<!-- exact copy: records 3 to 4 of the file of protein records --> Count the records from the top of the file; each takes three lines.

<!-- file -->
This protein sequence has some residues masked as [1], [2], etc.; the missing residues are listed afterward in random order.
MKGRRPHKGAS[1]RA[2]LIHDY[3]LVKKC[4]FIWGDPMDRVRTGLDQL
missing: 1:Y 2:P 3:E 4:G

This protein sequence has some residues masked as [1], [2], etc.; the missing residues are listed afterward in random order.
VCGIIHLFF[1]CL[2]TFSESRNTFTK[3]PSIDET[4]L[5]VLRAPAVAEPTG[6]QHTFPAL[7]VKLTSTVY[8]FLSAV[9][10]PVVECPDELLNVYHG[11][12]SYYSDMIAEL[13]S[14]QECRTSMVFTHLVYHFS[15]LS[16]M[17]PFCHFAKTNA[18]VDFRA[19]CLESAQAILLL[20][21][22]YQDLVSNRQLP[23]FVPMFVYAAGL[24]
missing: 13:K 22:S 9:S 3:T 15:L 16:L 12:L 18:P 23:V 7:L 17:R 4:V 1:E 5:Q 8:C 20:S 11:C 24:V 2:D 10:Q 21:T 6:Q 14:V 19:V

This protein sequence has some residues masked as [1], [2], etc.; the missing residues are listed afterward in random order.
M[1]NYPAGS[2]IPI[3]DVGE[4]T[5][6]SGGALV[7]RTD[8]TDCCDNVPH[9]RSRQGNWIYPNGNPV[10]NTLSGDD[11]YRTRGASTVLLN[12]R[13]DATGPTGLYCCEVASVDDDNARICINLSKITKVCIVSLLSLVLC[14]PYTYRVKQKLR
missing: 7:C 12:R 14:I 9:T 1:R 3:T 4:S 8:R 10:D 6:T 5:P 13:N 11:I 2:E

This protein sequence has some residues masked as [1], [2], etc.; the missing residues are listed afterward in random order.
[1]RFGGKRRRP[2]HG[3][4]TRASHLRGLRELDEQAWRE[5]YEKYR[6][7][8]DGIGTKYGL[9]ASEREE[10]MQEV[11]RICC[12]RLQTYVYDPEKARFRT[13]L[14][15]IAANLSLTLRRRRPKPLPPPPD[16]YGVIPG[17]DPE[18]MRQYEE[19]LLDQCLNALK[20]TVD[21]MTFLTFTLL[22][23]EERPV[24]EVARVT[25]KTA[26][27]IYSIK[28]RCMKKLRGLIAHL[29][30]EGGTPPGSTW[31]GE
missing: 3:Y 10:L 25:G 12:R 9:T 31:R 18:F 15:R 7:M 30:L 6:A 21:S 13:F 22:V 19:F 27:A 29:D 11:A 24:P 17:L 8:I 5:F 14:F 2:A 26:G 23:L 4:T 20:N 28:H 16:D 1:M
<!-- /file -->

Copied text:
This protein sequence has some residues masked as [1], [2], etc.; the missing residues are listed afterward in random order.
M[1]NYPAGS[2]IPI[3]DVGE[4]T[5][6]SGGALV[7]RTD[8]TDCCDNVPH[9]RSRQGNWIYPNGNPV[10]NTLSGDD[11]YRTRGASTVLLN[12]R[13]DATGPTGLYCCEVASVDDDNARICINLSKITKVCIVSLLSLVLC[14]PYTYRVKQKLR
missing: 7:C 12:R 14:I 9:T 1:R 3:T 4:S 8:R 10:D 6:T 5:P 13:N 11:I 2:E

This protein sequence has some residues masked as [1], [2], etc.; the missing residues are listed afterward in random order.
[1]RFGGKRRRP[2]HG[3][4]TRASHLRGLRELDEQAWRE[5]YEKYR[6][7][8]DGIGTKYGL[9]ASEREE[10]MQEV[11]RICC[12]RLQTYVYDPEKARFRT[13]L[14][15]IAANLSLTLRRRRPKPLPPPPD[16]YGVIPG[17]DPE[18]MRQYEE[19]LLDQCLNALK[20]TVD[21]MTFLTFTLL[22][23]EERPV[24]EVARVT[25]KTA[26][27]IYSIK[28]RCMKKLRGLIAHL[29][30]EGGTPPGSTW[31]GE
missing: 3:Y 10:L 25:G 12:R 9:T 31:R 18:F 15:R 7:M 30:L 6:A 21:S 13:F 22:V 19:F 27:A 29:D 11:A 24:P 17:L 8:I 5:F 14:F 2:A 26:G 23:L 4:T 20:N 28:H 16:D 1:M